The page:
Postby cinelli » March 24th, 2018, 2:47 pm

You raise some interesting questions and I can’t help thinking that these are the very ones which the man at Mercian should have asked. Like what sort of bike is it, how many miles do you cover and is it well looked after? But no – he didn’t ask me any of those things. When I did my bike service I replaced just the steel balls and put them in the old cups. They are certainly the right size because they matched the old ones. I retained the old cups and cones because they had never given any trouble and had shown no sign of wear after several thousands of miles travelled. I too think that a headset should last a good few years.

Incidentally there is a very interesting bike in pride of place in Mercian’s shop window. They make their own frames in the traditional way from steel tubing with a circular cross section. To see a new bike like this in 2018 looks odd. But the bike on show has a single chain wheel and a very wide selection of cogs on the back wheel. You can buy it for £3500.

Cinelli

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Re: How long ...?

#127836

Postby moorfield » March 24th, 2018, 6:33 pm

My first thought too was to double check your bearing sizes, even if they 1/16" or 1/8" out can do that. Otherwise your cups/cones might be too tight, ie. not allowing the bearings enough play to run freely, or you've missed some spacer ring or such like when refitting?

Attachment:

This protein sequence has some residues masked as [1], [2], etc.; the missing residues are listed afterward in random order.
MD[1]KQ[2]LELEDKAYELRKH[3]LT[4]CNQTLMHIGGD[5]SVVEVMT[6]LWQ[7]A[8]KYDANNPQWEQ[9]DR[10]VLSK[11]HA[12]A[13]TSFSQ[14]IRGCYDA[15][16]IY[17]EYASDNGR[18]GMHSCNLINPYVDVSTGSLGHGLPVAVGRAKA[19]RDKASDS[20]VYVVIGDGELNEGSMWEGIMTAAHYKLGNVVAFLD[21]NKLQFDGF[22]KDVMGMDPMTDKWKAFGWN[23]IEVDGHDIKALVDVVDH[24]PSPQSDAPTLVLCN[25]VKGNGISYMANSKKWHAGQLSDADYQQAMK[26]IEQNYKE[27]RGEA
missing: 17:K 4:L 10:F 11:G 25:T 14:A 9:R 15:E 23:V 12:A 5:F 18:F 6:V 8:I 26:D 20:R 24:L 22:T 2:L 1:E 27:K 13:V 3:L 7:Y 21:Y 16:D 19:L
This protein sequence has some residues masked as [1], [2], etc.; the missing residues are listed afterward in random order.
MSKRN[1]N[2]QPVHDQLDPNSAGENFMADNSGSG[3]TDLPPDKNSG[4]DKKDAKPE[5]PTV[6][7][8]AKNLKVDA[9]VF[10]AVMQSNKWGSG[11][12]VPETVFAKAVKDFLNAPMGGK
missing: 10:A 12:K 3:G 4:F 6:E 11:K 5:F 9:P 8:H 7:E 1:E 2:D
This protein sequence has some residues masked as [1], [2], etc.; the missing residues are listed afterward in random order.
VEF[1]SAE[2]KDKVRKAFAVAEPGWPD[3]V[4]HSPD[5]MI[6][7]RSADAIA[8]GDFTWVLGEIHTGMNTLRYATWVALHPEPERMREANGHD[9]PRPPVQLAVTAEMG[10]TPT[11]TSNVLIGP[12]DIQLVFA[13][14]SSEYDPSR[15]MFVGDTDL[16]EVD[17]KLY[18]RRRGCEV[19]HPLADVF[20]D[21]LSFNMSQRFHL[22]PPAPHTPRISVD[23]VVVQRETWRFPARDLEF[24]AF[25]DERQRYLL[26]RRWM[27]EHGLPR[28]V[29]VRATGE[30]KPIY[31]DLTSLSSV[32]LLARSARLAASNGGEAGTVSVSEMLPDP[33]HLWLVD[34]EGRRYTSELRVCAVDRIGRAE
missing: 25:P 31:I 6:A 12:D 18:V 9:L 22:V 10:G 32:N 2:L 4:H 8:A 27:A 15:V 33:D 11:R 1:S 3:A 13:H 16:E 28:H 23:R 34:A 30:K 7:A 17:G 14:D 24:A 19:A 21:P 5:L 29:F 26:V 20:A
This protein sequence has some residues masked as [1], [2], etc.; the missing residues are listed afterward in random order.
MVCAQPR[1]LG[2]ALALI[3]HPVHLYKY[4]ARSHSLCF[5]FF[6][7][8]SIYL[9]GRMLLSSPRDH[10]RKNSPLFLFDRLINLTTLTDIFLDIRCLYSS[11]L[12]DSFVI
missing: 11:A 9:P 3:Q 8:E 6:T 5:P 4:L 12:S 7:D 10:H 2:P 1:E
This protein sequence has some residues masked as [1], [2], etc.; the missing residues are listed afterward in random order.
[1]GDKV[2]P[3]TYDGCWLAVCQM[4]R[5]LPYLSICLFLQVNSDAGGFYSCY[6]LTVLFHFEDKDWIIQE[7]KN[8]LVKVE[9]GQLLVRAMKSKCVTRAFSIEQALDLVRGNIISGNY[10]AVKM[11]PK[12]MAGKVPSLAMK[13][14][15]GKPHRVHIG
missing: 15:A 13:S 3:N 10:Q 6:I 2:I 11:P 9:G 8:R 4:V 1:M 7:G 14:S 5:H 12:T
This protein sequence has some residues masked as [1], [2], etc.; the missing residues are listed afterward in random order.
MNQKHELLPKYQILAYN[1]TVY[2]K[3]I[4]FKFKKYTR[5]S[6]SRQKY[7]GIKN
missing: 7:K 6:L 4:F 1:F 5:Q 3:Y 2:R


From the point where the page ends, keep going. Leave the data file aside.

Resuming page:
redsturgeon
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Re: How long ...?

#127847

Postby redsturgeon » March 24th, 2018, 7:09 pm

moorfield wrote:My first thought too was to double check your bearing sizes, even if they 1/16" or 1/8" out can do that. Otherwise your cups/cones might be too tight, ie. not allowing the bearings enough play to run freely, or you've missed some spacer ring or such like when refitting?


Yes my thought now is, did you tighten the headset just a smidge too much?


John

ten0rman
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Re: How long ...?

#127869

Postby ten0rman » March 24th, 2018, 8:58 pm

Could it be that you've got a duff ball? Or one which is a slightly different size? Or even one too many?

Anyway, why change them? I can understand wheels & botttom brackets, and possible pedals, but headsets to me don't do that much work.

But then, what do I know, I'm only a very occasional cyclist.

Regards,

ten0rman

AleisterCrowley
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Re: How long ...?

#127875

Postby AleisterCrowley » March 24th, 2018, 10:04 pm

Reminds me of a limerick.
The young man from Devizes....

cinelli
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Re: How long ...?

#128063

Postby cinelli » March 26th, 2018, 12:18 pm

Yes my thought now is, did you tighten the headset just a smidge too much?